Hobo's blog

Hobo Hudson, business dog, author and farmer, shares his latest news and stories about his life and gives prudent advice to his fellow dogs, cats and other animals—humans included.


Thursday, July 28, 2011

Doggy humor: The refugees—Part 3

By Hobo Hudson

As soon as Dad and I arrived home after making a deal on the land for the sanctuary with the land owner, I raced outside to the back yard to tell my squirrel refugees the good news. I found them sitting together with Charlene, my squirrel entertainer, next to a peanut plant learning all the basics about peanut farming and admiring Charlene’s current peanut crop.

When they saw me, the mother squirrel came running toward me, and when I described what I had done for them, she gave me a big hug. Hearing about my new sanctuary, the little refugee girl stared at me with shining eyes and a smile on her face, and she immediately made plans to start farming the 5-acre block. She already knew all about growing corn, and Charlene volunteered to help her with any questions that arose on growing peanuts. As neither of them knew anything about sunflowers, I assured them that I would ask my dad to assist.

Eager to show the mother squirrel and her little daughter their new farm land, I spurred them on to follow me to the front yard where all three of us piled into the car. I barked at Dad to get his keys and drive us over to the sanctuary as fast as our old car would go. Even before we arrived, I could see in the distance that most of the squirrels I had picked up from the roadside and left at the tract of land were hard at work harvesting and storing the acorns.

Once Dad had parked the car and the mother squirrel, her daughter and I had jumped outside, I barked at the group of refugees working the land to stop for a moment and gather around us because I had great news for them. I explained that I had arranged a lease on the property and told them that I was appointing my little refugee friend I had brought with me as foresquirrel. From now on, she would be in charge of farming the land.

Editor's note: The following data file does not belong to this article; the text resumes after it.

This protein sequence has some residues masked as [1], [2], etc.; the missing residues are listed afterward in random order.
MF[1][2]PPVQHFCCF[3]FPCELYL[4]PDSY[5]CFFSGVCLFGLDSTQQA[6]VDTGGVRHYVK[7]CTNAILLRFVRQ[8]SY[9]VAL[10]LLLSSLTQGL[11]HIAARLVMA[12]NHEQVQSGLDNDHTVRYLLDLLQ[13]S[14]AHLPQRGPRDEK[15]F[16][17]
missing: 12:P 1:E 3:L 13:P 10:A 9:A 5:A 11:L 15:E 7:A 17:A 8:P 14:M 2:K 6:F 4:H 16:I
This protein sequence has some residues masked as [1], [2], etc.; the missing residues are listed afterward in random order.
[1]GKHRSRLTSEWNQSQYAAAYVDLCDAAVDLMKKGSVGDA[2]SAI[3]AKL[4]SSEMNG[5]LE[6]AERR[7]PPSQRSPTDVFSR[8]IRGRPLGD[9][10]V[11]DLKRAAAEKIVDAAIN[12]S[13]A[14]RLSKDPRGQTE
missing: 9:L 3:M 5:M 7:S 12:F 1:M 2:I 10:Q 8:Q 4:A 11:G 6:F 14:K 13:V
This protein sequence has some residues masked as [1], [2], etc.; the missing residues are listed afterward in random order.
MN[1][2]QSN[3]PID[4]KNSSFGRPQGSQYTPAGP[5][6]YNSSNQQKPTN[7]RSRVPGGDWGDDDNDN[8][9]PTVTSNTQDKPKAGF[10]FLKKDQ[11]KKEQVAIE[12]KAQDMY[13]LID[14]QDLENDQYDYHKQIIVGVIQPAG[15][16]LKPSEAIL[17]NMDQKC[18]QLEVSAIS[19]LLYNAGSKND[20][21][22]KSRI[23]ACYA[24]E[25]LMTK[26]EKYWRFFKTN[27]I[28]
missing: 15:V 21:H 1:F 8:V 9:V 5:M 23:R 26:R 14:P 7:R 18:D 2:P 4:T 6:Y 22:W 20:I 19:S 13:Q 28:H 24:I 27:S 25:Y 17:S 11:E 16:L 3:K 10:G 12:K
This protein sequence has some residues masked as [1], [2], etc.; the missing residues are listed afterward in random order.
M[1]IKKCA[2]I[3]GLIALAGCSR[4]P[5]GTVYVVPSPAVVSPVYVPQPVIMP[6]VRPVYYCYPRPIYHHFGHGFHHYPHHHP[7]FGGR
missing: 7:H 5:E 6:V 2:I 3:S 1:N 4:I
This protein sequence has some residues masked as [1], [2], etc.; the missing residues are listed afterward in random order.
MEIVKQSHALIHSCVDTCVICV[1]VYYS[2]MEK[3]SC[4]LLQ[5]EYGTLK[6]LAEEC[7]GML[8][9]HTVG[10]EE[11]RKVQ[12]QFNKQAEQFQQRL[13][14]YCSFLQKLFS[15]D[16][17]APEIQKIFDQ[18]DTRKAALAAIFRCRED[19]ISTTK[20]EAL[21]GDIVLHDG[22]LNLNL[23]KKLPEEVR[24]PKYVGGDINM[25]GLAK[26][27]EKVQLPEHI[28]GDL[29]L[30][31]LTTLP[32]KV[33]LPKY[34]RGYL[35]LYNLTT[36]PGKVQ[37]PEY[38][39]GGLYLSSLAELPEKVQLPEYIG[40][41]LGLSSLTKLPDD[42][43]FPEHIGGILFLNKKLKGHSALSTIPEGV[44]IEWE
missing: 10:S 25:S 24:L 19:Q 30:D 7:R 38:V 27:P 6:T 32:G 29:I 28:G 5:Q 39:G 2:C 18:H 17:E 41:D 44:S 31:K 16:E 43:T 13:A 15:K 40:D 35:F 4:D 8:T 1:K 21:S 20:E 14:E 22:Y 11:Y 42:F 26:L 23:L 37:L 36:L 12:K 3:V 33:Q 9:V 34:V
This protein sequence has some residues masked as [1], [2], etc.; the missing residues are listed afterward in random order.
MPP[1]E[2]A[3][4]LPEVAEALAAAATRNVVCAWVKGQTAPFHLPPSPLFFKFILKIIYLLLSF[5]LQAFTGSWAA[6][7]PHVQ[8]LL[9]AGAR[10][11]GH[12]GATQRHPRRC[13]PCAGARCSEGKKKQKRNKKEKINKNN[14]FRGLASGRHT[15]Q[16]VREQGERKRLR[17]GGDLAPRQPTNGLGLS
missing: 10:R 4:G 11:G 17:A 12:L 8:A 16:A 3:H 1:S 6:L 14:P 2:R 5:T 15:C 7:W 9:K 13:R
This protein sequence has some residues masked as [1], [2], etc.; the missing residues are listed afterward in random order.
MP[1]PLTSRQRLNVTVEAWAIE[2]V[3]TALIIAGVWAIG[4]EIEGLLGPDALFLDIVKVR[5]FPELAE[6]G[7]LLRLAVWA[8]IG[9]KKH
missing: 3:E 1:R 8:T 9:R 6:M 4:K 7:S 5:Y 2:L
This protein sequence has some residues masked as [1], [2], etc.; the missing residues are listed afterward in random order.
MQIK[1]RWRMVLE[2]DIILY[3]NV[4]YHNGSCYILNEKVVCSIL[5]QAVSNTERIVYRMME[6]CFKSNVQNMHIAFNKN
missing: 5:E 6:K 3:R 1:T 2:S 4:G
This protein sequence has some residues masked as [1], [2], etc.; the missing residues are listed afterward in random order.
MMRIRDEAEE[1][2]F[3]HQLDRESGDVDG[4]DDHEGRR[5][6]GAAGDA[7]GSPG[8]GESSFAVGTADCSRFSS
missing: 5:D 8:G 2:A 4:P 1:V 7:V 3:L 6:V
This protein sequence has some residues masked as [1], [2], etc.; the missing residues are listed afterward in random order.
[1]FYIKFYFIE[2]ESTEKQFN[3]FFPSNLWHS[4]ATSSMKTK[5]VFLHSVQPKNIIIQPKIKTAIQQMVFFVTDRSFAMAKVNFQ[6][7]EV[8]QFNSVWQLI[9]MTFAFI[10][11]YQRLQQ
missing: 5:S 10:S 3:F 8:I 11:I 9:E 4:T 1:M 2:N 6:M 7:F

Immediately, my little refugee friend discussed the necessity of planting the five acres. She also spelled out that she expected all the squirrels to do what they could to assist and that anyone who was not willing to help could just move on and let the government support them.

She delegated teams. Some squirrels were to continuing harvesting and storing the acorns and others were to start planting corn, peanuts and sunflowers. Since time was growing short, she ordered them just to dig small holes and get the seeds planted for now and to wait pulling out the grass between seeds until later. She instructed the old and feebler squirrels to do the planting, while she selected the young, strong squirrels to do the digging. She also chose to have some other older squirrels work in the acorn warehouse inventorying the acorn harvest and whatever crop would arrive. Of course, a number of squirrels scoffed at her work ethic and elected to keep traveling, not willing to work for their food.

As time passed, the squirrels had weeded all the grass from the field and safely harvested all the acorns while they lived and flourished on the squirrel food and peanuts I brought over each day. By early November, the crops were ripe, and I loaned the squirrels my little red wagon to carry the bounty to the warehouse, and they turned to with a will and harvested everything within a week.

Looking over the bulging warehouse, I told the squirrels they had done a great job. There was plenty of food to sustain them over the winter, and I informed them that it was time for me to stop my daily deliveries of meals since they were now self-sufficient.

About a week later, I trotted by the sanctuary to find all the squirrels sitting dejectedly around a half empty warehouse. When I asked where all the fruits of their labor were, the squirrels told me that the government had sent a team of U.S. marshals to confiscate 50 percent of their crop as a tax to support the squirrels loitering down the road who were not willing to help in the work of growing the crop.

Gee, it looks like it just doesn’t pay to work anymore, doesn’t it?




Charlene's peanut farm


The end






                         

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My name is Hobo Hudson. I’ve always considered myself a terrier mix, and I’m going to leave it at that. I used to share my mom’s website writing about my life, but Mom’s stories somehow got in my way. So, I deemed it more appropriate to open my own blog, which also allows me to engage my siblings in writing posts if I’m running short on time. After all, I’m a busy dog. My mom helps me with my blog now and then, but I think it’s only to safeguard my good reputation. Her website, newsandtales.com, contains some great stories.
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Bruny Hudson
Bruny Hudson, manager and editor of Newsandtales.com, assists as a consultant with Hobo’s blog.
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